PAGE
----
Applications of Tests in Reading Instruction
As noted in Chapter 2, reading instruction has always been an area of intense controversy. Writers (Flesch, 1955, for example) have argued strenuously that reading problems are largely the result of using improper teaching methods. But just what constitutes “proper teaching methods” is a matter of some dispute. Goodman and Goodman (1979) argue for “language-based” methods; Flesch is a champion of decoding and “phonics” instruction. Most experts imply that it is nothing short of a miracle that anyone taught using techniques different from those they advocate ever learns to read. Yet most children manage quite well in any type of reading course. There is, of course, a great deal of overlap among teaching methods, so that rarely is a child exposed to a “pure” language or phonics curriculum. Nevertheless, it seems fair to say that for the average child,* reading instruction by any method is equally likely to be successful.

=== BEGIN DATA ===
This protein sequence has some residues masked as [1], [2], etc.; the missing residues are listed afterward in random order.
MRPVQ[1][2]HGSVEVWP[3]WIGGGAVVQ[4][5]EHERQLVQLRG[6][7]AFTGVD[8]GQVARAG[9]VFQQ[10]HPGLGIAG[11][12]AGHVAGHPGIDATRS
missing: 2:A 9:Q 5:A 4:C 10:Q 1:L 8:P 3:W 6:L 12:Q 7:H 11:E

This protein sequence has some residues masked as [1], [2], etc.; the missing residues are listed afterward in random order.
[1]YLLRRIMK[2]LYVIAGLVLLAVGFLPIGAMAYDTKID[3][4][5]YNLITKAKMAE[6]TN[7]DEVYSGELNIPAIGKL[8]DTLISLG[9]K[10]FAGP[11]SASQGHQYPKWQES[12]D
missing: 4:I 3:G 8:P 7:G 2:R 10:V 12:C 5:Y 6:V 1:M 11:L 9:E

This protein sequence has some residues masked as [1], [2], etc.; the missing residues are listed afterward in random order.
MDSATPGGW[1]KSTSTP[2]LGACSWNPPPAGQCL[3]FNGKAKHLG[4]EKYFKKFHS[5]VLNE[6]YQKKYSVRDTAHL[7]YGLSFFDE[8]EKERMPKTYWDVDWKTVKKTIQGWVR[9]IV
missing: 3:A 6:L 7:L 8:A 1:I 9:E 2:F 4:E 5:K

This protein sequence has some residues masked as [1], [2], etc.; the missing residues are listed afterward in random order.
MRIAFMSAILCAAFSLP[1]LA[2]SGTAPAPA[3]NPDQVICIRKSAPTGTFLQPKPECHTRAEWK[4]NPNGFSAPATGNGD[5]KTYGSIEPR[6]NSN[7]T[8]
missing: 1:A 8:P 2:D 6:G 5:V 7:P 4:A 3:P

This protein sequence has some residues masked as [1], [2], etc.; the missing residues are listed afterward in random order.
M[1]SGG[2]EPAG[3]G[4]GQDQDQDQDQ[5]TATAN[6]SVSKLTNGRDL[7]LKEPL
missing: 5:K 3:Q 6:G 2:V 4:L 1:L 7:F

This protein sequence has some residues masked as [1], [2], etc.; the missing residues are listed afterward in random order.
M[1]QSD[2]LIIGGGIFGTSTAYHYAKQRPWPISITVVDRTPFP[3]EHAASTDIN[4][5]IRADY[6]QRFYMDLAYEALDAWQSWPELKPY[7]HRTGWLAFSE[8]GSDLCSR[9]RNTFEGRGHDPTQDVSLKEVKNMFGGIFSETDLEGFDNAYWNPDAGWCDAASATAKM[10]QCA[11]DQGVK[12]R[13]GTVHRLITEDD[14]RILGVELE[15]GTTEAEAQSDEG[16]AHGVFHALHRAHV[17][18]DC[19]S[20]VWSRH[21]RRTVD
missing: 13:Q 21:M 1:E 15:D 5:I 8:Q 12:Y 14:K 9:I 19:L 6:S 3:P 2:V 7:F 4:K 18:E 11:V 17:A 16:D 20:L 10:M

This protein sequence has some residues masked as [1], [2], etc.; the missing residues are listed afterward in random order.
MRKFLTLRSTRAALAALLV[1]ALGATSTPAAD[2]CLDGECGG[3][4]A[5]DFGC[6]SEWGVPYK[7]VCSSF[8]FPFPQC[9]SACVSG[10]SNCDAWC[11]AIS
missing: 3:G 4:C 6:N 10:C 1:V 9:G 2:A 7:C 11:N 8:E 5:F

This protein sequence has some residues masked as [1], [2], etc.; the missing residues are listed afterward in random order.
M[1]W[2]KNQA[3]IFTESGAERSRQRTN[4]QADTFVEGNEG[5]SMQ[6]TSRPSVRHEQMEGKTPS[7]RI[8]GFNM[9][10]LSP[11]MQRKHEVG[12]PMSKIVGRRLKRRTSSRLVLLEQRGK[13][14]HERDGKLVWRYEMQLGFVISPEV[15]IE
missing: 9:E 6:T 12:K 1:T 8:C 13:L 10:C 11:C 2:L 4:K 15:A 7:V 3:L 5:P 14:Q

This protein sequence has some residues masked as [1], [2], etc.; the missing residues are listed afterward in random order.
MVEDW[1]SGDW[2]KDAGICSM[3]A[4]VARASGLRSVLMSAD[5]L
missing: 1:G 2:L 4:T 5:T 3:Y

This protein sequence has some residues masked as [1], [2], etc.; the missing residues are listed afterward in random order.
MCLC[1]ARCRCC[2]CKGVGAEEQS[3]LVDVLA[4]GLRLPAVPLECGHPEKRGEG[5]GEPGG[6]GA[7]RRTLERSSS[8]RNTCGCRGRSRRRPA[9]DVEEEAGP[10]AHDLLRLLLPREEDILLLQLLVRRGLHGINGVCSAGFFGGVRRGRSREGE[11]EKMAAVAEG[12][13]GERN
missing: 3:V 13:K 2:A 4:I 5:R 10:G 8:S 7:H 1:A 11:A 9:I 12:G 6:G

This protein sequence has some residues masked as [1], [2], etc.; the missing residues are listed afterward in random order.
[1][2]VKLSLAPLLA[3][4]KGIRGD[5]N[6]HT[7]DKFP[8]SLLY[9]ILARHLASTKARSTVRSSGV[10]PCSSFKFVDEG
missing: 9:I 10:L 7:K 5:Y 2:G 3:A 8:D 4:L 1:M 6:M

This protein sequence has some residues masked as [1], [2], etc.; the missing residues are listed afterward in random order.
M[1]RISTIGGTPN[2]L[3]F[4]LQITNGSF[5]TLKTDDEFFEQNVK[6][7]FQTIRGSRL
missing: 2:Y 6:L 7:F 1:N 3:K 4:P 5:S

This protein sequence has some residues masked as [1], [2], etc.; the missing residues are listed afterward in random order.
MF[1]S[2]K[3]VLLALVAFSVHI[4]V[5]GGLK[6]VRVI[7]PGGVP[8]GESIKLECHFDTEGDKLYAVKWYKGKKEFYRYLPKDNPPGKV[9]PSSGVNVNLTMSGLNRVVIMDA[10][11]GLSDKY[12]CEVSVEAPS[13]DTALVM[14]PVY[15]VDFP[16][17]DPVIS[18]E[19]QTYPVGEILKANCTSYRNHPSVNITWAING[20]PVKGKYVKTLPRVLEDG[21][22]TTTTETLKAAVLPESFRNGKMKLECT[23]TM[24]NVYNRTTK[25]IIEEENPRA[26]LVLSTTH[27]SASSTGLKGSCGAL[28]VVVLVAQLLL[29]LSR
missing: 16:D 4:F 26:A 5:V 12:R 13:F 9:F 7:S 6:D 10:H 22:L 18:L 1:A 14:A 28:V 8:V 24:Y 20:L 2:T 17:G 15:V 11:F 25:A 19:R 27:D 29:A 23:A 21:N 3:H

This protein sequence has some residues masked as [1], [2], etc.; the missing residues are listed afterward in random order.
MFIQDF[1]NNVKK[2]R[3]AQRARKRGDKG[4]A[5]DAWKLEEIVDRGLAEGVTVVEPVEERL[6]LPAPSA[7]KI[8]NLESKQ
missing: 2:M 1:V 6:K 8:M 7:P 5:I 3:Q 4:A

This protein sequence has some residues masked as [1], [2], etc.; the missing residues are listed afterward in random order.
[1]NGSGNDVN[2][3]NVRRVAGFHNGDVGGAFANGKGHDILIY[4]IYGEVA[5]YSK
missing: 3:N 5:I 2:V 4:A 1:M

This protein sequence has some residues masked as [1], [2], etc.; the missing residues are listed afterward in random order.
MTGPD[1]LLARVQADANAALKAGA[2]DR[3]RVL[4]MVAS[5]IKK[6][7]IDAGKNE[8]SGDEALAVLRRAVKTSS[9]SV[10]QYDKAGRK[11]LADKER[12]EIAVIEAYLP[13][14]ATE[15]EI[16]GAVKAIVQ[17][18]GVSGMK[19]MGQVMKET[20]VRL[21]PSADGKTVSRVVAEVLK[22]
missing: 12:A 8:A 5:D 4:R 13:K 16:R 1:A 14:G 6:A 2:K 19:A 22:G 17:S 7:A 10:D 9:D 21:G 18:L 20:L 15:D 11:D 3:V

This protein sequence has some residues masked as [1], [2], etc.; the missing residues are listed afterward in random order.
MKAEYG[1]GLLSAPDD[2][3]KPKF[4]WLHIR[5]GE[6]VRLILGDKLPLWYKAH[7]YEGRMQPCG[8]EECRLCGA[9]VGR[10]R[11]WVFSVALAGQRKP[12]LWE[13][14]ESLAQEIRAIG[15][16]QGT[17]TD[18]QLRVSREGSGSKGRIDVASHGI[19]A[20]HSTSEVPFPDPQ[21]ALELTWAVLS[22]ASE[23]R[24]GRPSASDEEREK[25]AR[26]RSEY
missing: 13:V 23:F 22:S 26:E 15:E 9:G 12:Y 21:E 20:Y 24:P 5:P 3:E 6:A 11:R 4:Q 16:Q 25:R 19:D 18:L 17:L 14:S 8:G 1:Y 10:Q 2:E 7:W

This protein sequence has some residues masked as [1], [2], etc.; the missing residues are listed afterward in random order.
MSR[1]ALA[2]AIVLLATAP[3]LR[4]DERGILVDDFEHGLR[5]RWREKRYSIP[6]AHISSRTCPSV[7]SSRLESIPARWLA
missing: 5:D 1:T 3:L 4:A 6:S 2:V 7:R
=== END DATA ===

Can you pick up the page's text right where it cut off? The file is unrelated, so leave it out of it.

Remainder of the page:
KeywordsReading Comprehension Poor Reader Reading Instruction Reading Test Sentence Comprehension
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